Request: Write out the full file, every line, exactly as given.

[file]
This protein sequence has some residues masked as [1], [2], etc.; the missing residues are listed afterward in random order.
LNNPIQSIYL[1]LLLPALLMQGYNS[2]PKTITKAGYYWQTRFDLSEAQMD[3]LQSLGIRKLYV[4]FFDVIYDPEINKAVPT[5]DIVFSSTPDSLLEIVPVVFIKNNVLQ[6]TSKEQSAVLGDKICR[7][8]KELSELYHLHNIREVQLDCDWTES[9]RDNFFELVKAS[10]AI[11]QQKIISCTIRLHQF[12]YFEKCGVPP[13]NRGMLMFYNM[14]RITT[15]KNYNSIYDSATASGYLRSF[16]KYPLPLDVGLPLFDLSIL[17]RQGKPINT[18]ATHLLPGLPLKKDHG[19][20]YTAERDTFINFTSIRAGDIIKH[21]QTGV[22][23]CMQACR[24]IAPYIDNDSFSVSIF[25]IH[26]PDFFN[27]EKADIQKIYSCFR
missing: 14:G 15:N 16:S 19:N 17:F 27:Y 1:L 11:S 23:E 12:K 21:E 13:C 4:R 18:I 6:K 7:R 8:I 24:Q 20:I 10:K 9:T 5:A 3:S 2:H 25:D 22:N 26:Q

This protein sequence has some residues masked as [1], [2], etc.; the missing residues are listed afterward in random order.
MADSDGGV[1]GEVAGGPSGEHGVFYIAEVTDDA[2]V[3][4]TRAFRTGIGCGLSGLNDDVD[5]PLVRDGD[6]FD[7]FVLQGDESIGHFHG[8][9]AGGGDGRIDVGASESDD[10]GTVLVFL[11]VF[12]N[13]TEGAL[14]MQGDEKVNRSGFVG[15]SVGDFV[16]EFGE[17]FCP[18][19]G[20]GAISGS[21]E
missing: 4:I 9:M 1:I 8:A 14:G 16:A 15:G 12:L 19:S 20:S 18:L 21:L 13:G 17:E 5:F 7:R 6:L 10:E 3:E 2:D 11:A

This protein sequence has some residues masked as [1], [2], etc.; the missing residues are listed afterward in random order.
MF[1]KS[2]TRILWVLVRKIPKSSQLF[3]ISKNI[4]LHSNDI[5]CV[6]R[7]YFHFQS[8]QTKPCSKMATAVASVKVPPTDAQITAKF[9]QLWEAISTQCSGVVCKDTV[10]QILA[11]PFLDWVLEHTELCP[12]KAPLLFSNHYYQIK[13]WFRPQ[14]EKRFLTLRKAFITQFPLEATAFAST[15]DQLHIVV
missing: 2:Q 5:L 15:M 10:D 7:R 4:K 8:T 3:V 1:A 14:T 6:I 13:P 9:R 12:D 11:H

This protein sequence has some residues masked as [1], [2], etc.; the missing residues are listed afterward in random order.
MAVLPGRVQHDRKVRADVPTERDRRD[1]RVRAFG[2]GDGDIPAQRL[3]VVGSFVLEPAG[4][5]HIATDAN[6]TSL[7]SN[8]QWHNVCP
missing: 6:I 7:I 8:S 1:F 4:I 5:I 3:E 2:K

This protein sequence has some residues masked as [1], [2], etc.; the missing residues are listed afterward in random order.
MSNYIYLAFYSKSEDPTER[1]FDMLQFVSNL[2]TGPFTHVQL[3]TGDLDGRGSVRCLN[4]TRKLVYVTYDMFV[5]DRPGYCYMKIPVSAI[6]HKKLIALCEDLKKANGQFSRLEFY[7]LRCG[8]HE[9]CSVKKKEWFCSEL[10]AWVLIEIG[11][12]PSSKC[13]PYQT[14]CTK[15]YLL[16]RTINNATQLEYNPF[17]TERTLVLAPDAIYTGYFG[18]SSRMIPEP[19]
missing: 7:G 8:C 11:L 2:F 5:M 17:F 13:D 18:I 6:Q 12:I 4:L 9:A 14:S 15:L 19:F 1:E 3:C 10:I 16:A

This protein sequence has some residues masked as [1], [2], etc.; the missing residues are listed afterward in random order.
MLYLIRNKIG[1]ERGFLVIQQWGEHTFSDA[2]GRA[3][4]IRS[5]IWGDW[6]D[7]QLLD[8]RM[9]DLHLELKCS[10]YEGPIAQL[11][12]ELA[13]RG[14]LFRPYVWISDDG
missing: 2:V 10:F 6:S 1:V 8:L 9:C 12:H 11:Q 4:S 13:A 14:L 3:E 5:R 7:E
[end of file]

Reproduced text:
This protein sequence has some residues masked as [1], [2], etc.; the missing residues are listed afterward in random order.
LNNPIQSIYL[1]LLLPALLMQGYNS[2]PKTITKAGYYWQTRFDLSEAQMD[3]LQSLGIRKLYV[4]FFDVIYDPEINKAVPT[5]DIVFSSTPDSLLEIVPVVFIKNNVLQ[6]TSKEQSAVLGDKICR[7][8]KELSELYHLHNIREVQLDCDWTES[9]RDNFFELVKAS[10]AI[11]QQKIISCTIRLHQF[12]YFEKCGVPP[13]NRGMLMFYNM[14]RITT[15]KNYNSIYDSATASGYLRSF[16]KYPLPLDVGLPLFDLSIL[17]RQGKPINT[18]ATHLLPGLPLKKDHG[19][20]YTAERDTFINFTSIRAGDIIKH[21]QTGV[22][23]CMQACR[24]IAPYIDNDSFSVSIF[25]IH[26]PDFFN[27]EKADIQKIYSCFR
missing: 14:G 15:N 16:S 19:N 17:F 27:Y 1:L 11:S 23:E 12:K 21:E 13:C 4:R 18:I 6:K 7:R 8:I 24:Q 20:I 10:K 9:T 5:A 3:S 2:H 25:D 22:N 26:Q

This protein sequence has some residues masked as [1], [2], etc.; the missing residues are listed afterward in random order.
MADSDGGV[1]GEVAGGPSGEHGVFYIAEVTDDA[2]V[3][4]TRAFRTGIGCGLSGLNDDVD[5]PLVRDGD[6]FD[7]FVLQGDESIGHFHG[8][9]AGGGDGRIDVGASESDD[10]GTVLVFL[11]VF[12]N[13]TEGAL[14]MQGDEKVNRSGFVG[15]SVGDFV[16]EFGE[17]FCP[18][19]G[20]GAISGS[21]E
missing: 4:I 9:M 1:I 8:A 14:G 16:A 15:G 12:L 19:S 20:S 18:L 21:L 13:G 17:E 5:F 7:R 6:L 10:E 3:E 2:D 11:A

This protein sequence has some residues masked as [1], [2], etc.; the missing residues are listed afterward in random order.
MF[1]KS[2]TRILWVLVRKIPKSSQLF[3]ISKNI[4]LHSNDI[5]CV[6]R[7]YFHFQS[8]QTKPCSKMATAVASVKVPPTDAQITAKF[9]QLWEAISTQCSGVVCKDTV[10]QILA[11]PFLDWVLEHTELCP[12]KAPLLFSNHYYQIK[13]WFRPQ[14]EKRFLTLRKAFITQFPLEATAFAST[15]DQLHIVV
missing: 2:Q 5:L 15:M 10:D 7:R 4:K 8:T 3:V 1:A 14:T 6:I 13:P 9:R 12:D 11:H

This protein sequence has some residues masked as [1], [2], etc.; the missing residues are listed afterward in random order.
MAVLPGRVQHDRKVRADVPTERDRRD[1]RVRAFG[2]GDGDIPAQRL[3]VVGSFVLEPAG[4][5]HIATDAN[6]TSL[7]SN[8]QWHNVCP
missing: 6:I 7:I 8:S 1:F 4:I 5:I 3:E 2:K

This protein sequence has some residues masked as [1], [2], etc.; the missing residues are listed afterward in random order.
MSNYIYLAFYSKSEDPTER[1]FDMLQFVSNL[2]TGPFTHVQL[3]TGDLDGRGSVRCLN[4]TRKLVYVTYDMFV[5]DRPGYCYMKIPVSAI[6]HKKLIALCEDLKKANGQFSRLEFY[7]LRCG[8]HE[9]CSVKKKEWFCSEL[10]AWVLIEIG[11][12]PSSKC[13]PYQT[14]CTK[15]YLL[16]RTINNATQLEYNPF[17]TERTLVLAPDAIYTGYFG[18]SSRMIPEP[19]
missing: 7:G 8:C 11:L 2:F 5:M 17:F 13:D 18:I 6:Q 12:I 4:L 9:A 14:S 15:L 19:F 1:E 3:C 10:I 16:A

This protein sequence has some residues masked as [1], [2], etc.; the missing residues are listed afterward in random order.
MLYLIRNKIG[1]ERGFLVIQQWGEHTFSDA[2]GRA[3][4]IRS[5]IWGDW[6]D[7]QLLD[8]RM[9]DLHLELKCS[10]YEGPIAQL[11][12]ELA[13]RG[14]LFRPYVWISDDG
missing: 2:V 10:F 6:S 1:V 8:L 9:C 12:H 11:Q 4:S 13:A 14:L 3:E 5:R 7:E